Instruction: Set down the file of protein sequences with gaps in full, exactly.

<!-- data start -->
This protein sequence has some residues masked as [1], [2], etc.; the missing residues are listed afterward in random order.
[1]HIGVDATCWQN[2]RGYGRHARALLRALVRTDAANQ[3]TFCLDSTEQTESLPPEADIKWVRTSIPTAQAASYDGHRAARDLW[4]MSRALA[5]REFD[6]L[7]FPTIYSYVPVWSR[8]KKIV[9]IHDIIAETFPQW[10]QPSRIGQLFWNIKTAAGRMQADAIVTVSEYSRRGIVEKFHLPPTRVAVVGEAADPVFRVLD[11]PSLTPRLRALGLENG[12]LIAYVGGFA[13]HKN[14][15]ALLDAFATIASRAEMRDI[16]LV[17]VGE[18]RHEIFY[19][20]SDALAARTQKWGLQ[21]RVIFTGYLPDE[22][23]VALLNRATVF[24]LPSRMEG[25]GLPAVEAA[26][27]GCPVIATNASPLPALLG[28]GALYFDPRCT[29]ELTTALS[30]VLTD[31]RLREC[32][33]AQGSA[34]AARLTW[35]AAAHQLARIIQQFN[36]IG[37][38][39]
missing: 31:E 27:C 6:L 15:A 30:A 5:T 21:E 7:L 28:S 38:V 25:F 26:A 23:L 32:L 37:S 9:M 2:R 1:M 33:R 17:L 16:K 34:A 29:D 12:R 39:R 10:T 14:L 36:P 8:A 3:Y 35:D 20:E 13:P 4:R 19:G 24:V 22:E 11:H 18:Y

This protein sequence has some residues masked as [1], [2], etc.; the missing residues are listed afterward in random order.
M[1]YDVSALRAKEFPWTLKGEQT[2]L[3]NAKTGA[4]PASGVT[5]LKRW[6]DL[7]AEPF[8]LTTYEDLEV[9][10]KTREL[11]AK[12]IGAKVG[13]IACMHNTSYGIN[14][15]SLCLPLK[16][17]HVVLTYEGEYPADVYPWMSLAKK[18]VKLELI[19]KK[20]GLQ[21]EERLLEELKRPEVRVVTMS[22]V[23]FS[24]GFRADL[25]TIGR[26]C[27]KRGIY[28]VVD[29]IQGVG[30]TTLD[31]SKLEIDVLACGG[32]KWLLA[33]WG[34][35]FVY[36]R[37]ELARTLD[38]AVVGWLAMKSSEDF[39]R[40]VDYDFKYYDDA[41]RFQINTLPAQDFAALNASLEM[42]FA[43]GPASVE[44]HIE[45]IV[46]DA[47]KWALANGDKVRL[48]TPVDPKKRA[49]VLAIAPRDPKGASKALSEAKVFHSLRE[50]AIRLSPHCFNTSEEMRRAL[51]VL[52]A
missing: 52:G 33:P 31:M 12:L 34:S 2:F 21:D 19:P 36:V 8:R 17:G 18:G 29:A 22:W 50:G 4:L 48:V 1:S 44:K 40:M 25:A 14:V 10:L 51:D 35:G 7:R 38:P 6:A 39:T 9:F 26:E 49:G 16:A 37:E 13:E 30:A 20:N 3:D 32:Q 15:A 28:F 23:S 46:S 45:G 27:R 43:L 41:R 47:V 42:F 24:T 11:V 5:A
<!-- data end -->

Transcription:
This protein sequence has some residues masked as [1], [2], etc.; the missing residues are listed afterward in random order.
[1]HIGVDATCWQN[2]RGYGRHARALLRALVRTDAANQ[3]TFCLDSTEQTESLPPEADIKWVRTSIPTAQAASYDGHRAARDLW[4]MSRALA[5]REFD[6]L[7]FPTIYSYVPVWSR[8]KKIV[9]IHDIIAETFPQW[10]QPSRIGQLFWNIKTAAGRMQADAIVTVSEYSRRGIVEKFHLPPTRVAVVGEAADPVFRVLD[11]PSLTPRLRALGLENG[12]LIAYVGGFA[13]HKN[14][15]ALLDAFATIASRAEMRDI[16]LV[17]VGE[18]RHEIFY[19][20]SDALAARTQKWGLQ[21]RVIFTGYLPDE[22][23]VALLNRATVF[24]LPSRMEG[25]GLPAVEAA[26][27]GCPVIATNASPLPALLG[28]GALYFDPRCT[29]ELTTALS[30]VLTD[31]RLREC[32][33]AQGSA[34]AARLTW[35]AAAHQLARIIQQFN[36]IG[37][38][39]
missing: 31:E 27:C 6:L 15:A 30:A 5:T 21:E 7:L 28:S 38:V 25:F 26:A 23:L 32:L 37:S 9:M 2:R 1:M 33:R 17:L 16:K 34:A 29:D 12:R 39:R 10:T 14:L 36:P 8:A 3:Y 35:D 20:E 13:P 4:R 19:G 24:V 22:E 11:H 18:Y

This protein sequence has some residues masked as [1], [2], etc.; the missing residues are listed afterward in random order.
M[1]YDVSALRAKEFPWTLKGEQT[2]L[3]NAKTGA[4]PASGVT[5]LKRW[6]DL[7]AEPF[8]LTTYEDLEV[9][10]KTREL[11]AK[12]IGAKVG[13]IACMHNTSYGIN[14][15]SLCLPLK[16][17]HVVLTYEGEYPADVYPWMSLAKK[18]VKLELI[19]KK[20]GLQ[21]EERLLEELKRPEVRVVTMS[22]V[23]FS[24]GFRADL[25]TIGR[26]C[27]KRGIY[28]VVD[29]IQGVG[30]TTLD[31]SKLEIDVLACGG[32]KWLLA[33]WG[34][35]FVY[36]R[37]ELARTLD[38]AVVGWLAMKSSEDF[39]R[40]VDYDFKYYDDA[41]RFQINTLPAQDFAALNASLEM[42]FA[43]GPASVE[44]HIE[45]IV[46]DA[47]KWALANGDKVRL[48]TPVDPKKRA[49]VLAIAPRDPKGASKALSEAKVFHSLRE[50]AIRLSPHCFNTSEEMRRAL[51]VL[52]A
missing: 52:G 33:P 31:M 12:L 34:S 2:F 21:D 19:P 36:V 8:R 17:G 18:G 29:A 22:W 50:G 4:L 48:V 1:S 44:K 40:M 25:A 14:V 10:L 51:D 35:G 7:R 38:P 6:A 39:T 9:F 26:E 49:G 16:A 37:E 13:E 30:A 20:N 3:D 32:Q 15:A 28:F 23:S 46:S 45:G 27:R 43:L 41:R 47:V 42:F 24:T 11:V 5:A